NATO’s latest video is yet another example of how superficially progressive language is used to put a gloss on fundamentally regressive institutions.
BRUSSELS — Earlier this week, NATO put out a promotional video celebrating their diversity. The heavily-produced video featured a range of smiling people of all ages, genders and races, painting the international military alliance as a progressive force.
“At NATO, diversity is our strength. We speak many languages. We have different skills, our own unique personalities. We come from all over the world, from every walk of life. No two of us are the same. We work together. Respect our needs. Embrace our differences. Because we all have one thing in common: we are NATO,” the advertisement said.
Few on social media appeared to be impressed. “More intersectional imperialism from this U.S.-led military cartel of neocolonial gangsters. NATO claims it loves diversity, after destroying Libya, the most prosperous country in Africa, bringing it slavery,” reacted The Grayzone’s Ben Norton — adding, “NATO says ‘zero discrimination’ after supporting ex-Nazis in Operation Gladio.” Journalist Richard Medhurst was similarly unmoved: “Unless you change your name from NATO to NATX don’t even speak to me about diversity. I want to see rainbows on those bombs,” he tweeted.
Other responses included “We might bomb innocent civilians but at least we’re not bigots;” “NATO will foist superficial diversity on our graves;” and “Imperialism, but make it woke.”
The video is part of a wider rebranding exercise for the alliance of European and North American nations. On NATO’s official YouTube page, it also has a video titled “NATO celebrates Human Rights Day,” as well as ones dedicated to celebrating female service members, Sikh soldiers, and military dogs. All feature the slogan #WeAreNATO, a public relations attempt to market the organization domestically in the face of mounting skepticism. The campaign dates back to 2017 in an apparent effort to counter then-President Donald Trump’s criticism of the organization, and was created by MHP Communications and Agenda, two corporate PR firms based in London and Washington respectively.
The real NATO
NATO was founded in 1949 with the goal of being a defensive organization dedicated to stopping a possible Soviet invasion of Europe. In this role, it joined forces with many regressive elements in post-war Europe, indeed promoting a number of prominent Nazis to senior positions. For example, in 1961, Hitler’s chief of staff, Adolf Heusinger, was made chairman of its military committee. However, with the dissolution of the USSR in 1991, NATO moved from guard dog to attack dog, expanding its domain from Europe to across the world, taking part in attacks on Libya, Iraq and Afghanistan.
It has also expanded into cyber warfare. At its 70th birthday celebrations in 2019, the former supreme allied commander of NATO, James Stavridis, declared that in 10 years NATO would be “far more engaged in… cyber security” and would have much greater “offensive cyber capability.” NATO’s semi-official think tank, the Atlantic Council, already works closely with Facebook on content curation.
Last month, the Atlantic Council published a 26,000-word report arguing that it should move closer to war with China. The U.S., it advises, must use the power of its military to draw a number of red lines around the Asian nation. If China crosses these, then the U.S. must respond militarily or suffer international “humiliation.” The Atlantic Council has also been at the forefront of pushing for increased hostilities with Russia.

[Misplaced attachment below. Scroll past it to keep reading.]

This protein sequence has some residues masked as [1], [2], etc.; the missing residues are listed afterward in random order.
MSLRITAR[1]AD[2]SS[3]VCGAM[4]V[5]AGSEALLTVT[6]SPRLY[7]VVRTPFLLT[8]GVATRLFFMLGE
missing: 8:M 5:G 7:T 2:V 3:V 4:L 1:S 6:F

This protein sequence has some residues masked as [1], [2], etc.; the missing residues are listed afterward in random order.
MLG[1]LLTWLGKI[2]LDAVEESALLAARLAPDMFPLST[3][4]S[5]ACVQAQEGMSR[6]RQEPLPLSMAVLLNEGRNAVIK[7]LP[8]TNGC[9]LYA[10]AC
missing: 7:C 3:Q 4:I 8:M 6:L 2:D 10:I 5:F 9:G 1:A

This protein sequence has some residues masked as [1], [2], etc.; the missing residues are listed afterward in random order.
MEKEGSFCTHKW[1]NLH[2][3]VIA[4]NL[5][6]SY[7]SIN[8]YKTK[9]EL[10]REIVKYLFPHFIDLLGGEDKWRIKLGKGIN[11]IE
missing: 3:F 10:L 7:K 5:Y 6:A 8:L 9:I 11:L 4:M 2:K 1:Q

In recent years, public support for NATO has been falling in many of its key member states. The organization is far less popular with Europeans who place themselves on the left of the ideological spectrum. In Sweden, for instance, only 38% of leftists see NATO in a favorable light, compared to 79% of those on the right. This move towards using inclusive, progressive rhetoric appears to be part of an appeal to a more liberal audience.
NATO is far from the only organization attempting to rebrand itself as woke. The FBI, which spied on Dr. Martin Luther King and even sent him a letter advising that he kill himself, celebrates the reverend every January, attempting to position itself as on the same side of the fight for justice as was the noted civil rights campaigner.
Look out, too, for corporations and government entities celebrating International Women’s Day on Monday, March 8, presenting themselves as bastions of feminist thought. Last year, petroleum giant Shell even rebranded to “She’ll” for the day, in an effort to pink-wash its poor public image. Other giant corporations, such as Dow Chemical, have attempted to present themselves as LGBT-friendly businesses.
Meanwhile, Israel has tried to “vegan-wash” its international image by promoting itself as a land of tolerance and compassion towards animals. Members of its armed forces are able to illegally occupy its neighbors while wearing cruelty-free boots and uniforms made of entirely synthetic or plant-based materials.
Ultimately, NATO’s latest video is another example of how superficially progressive language is used to put a gloss on fundamentally regressive institutions. Selling war as woke, however, might be a bridge too far, judging by the response to it.
Feature photo | MintPresss News
Alan MacLeod is Senior Staff Writer for MintPress News. After completing his PhD in 2017 he published two books: Bad News From Venezuela: Twenty Years of Fake News and Misreporting and Propaganda in the Information Age: Still Manufacturing Consent, as well as a number of academic articles. He has also contributed to FAIR.org, The Guardian, Salon, The Grayzone, Jacobin Magazine, and Common Dreams.